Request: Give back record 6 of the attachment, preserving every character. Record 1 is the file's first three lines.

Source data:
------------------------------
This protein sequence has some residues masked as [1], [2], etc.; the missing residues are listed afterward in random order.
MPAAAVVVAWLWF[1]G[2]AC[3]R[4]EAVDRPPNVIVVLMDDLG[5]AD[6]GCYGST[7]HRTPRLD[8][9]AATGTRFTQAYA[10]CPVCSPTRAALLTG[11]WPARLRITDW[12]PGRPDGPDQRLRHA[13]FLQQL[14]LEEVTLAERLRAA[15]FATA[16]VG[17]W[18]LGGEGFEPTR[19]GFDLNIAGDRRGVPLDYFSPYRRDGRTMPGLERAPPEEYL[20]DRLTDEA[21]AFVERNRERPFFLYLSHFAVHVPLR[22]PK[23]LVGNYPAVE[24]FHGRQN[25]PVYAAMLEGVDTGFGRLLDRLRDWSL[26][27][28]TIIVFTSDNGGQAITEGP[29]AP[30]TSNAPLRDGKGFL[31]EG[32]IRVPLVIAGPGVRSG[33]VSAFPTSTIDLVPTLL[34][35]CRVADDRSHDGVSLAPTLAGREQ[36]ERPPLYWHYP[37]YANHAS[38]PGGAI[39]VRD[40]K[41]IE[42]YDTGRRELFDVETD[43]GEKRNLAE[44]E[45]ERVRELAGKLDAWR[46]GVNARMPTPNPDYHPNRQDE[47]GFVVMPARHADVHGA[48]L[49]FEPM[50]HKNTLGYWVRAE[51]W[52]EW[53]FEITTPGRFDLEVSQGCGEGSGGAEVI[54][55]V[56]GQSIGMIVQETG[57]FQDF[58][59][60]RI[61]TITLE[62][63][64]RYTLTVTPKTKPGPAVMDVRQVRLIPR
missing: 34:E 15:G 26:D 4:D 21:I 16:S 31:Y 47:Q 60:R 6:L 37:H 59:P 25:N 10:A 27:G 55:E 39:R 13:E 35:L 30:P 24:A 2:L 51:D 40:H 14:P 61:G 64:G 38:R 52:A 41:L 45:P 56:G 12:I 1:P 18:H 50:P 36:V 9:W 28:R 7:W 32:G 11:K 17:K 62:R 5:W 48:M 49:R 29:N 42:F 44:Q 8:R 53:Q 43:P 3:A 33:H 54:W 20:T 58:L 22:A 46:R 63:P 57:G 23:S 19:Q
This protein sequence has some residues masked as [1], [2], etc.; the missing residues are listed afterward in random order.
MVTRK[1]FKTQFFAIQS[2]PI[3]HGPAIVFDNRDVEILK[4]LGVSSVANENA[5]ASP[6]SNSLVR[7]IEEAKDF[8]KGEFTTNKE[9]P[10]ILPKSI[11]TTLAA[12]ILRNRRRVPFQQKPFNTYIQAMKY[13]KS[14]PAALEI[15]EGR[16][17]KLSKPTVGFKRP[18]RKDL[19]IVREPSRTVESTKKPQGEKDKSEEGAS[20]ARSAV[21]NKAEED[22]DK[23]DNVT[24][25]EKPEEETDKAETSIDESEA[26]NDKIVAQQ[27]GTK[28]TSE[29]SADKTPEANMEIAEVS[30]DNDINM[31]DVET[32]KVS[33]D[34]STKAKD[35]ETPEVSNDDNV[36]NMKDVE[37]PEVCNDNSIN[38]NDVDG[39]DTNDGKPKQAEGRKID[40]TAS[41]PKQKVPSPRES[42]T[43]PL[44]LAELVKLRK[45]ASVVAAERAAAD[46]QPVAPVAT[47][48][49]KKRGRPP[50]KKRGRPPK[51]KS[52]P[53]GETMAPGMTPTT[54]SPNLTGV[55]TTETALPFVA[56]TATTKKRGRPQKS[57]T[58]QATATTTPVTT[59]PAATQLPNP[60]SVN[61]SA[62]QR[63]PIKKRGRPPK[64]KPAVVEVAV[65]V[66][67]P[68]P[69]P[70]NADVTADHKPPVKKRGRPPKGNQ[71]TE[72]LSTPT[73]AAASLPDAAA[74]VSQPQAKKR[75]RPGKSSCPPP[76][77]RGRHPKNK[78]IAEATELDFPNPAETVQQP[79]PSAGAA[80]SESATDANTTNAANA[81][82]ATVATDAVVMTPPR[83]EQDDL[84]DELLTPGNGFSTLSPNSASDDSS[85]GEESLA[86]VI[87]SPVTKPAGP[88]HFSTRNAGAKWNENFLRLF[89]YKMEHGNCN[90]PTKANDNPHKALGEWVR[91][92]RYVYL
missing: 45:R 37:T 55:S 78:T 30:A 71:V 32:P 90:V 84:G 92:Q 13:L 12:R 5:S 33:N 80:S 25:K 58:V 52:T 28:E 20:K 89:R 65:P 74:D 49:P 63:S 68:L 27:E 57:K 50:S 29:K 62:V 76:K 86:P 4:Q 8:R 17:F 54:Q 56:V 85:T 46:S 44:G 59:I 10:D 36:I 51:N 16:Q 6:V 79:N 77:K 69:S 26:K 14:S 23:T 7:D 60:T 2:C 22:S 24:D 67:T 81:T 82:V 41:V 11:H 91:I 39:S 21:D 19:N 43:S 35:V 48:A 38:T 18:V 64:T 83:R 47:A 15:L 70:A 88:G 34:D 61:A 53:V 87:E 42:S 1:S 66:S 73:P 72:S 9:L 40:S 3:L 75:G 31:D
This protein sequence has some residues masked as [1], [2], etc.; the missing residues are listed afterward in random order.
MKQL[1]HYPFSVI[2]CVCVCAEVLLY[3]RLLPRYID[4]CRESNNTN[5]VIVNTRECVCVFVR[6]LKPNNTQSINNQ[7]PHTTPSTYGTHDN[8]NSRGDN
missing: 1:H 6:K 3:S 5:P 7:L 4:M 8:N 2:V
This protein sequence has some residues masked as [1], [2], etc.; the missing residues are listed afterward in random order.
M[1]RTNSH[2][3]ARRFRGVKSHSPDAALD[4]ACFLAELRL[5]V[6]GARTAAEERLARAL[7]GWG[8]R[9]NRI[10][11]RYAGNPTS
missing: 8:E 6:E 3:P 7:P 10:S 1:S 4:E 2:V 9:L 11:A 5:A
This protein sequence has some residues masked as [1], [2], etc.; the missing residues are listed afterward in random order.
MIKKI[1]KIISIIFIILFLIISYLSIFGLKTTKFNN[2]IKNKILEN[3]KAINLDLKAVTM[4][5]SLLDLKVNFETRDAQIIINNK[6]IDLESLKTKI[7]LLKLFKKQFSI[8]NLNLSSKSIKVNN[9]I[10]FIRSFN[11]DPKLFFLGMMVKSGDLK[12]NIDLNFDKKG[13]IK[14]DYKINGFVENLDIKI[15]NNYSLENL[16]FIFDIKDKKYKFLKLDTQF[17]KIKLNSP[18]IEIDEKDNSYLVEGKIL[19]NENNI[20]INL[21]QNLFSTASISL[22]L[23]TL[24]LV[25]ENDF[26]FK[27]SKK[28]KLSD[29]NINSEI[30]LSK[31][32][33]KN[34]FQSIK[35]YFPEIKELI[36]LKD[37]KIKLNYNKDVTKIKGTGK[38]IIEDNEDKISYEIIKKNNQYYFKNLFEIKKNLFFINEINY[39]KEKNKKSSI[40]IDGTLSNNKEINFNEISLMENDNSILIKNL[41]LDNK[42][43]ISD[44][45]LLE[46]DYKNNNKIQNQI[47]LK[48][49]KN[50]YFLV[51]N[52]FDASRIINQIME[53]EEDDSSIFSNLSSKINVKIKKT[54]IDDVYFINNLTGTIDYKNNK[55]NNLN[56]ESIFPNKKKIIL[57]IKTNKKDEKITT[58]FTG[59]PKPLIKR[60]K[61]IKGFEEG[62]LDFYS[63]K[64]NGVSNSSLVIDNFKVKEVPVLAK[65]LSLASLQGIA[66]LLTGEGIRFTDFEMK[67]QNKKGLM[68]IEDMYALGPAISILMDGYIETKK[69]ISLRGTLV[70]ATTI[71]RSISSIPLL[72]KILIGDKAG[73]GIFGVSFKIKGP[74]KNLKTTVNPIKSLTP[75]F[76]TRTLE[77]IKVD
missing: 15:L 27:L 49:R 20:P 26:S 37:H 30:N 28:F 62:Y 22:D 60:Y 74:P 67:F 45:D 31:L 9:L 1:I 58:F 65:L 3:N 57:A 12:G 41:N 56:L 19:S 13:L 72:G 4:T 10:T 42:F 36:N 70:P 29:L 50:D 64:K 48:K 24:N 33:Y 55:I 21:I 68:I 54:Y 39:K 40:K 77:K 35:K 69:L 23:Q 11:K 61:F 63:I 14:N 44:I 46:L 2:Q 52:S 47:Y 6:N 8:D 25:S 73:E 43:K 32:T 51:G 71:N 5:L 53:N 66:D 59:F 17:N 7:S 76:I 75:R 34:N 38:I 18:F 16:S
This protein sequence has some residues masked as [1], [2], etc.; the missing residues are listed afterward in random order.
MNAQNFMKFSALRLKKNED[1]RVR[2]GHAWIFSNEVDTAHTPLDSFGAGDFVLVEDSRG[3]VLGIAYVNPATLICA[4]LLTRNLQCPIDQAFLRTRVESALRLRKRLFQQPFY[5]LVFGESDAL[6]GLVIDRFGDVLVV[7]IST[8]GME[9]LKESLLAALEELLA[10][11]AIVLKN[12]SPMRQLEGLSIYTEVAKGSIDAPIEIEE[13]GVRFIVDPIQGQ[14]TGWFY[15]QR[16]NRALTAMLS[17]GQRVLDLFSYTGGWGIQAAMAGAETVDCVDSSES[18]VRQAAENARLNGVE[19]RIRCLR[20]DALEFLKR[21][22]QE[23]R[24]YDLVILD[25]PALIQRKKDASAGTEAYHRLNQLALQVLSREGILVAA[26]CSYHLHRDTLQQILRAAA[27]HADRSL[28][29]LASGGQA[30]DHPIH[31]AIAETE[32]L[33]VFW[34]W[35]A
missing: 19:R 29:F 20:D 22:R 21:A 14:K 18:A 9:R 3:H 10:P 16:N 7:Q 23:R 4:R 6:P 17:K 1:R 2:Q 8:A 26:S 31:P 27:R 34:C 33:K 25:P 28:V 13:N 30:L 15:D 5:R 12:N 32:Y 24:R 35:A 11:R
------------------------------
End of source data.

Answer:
This protein sequence has some residues masked as [1], [2], etc.; the missing residues are listed afterward in random order.
MNAQNFMKFSALRLKKNED[1]RVR[2]GHAWIFSNEVDTAHTPLDSFGAGDFVLVEDSRG[3]VLGIAYVNPATLICA[4]LLTRNLQCPIDQAFLRTRVESALRLRKRLFQQPFY[5]LVFGESDAL[6]GLVIDRFGDVLVV[7]IST[8]GME[9]LKESLLAALEELLA[10][11]AIVLKN[12]SPMRQLEGLSIYTEVAKGSIDAPIEIEE[13]GVRFIVDPIQGQ[14]TGWFY[15]QR[16]NRALTAMLS[17]GQRVLDLFSYTGGWGIQAAMAGAETVDCVDSSES[18]VRQAAENARLNGVE[19]RIRCLR[20]DALEFLKR[21][22]QE[23]R[24]YDLVILD[25]PALIQRKKDASAGTEAYHRLNQLALQVLSREGILVAA[26]CSYHLHRDTLQQILRAAA[27]HADRSL[28][29]LASGGQA[30]DHPIH[31]AIAETE[32]L[33]VFW[34]W[35]A
missing: 19:R 29:F 20:D 22:R 21:A 14:K 18:A 9:R 3:H 10:P 16:N 7:Q 23:R 4:R 6:P 17:K 1:R 2:Q 8:A 26:S 31:P 27:R 34:C 33:K 25:P 28:V 13:N 30:L 15:D 5:R 12:N 32:Y 24:R 35:A 11:R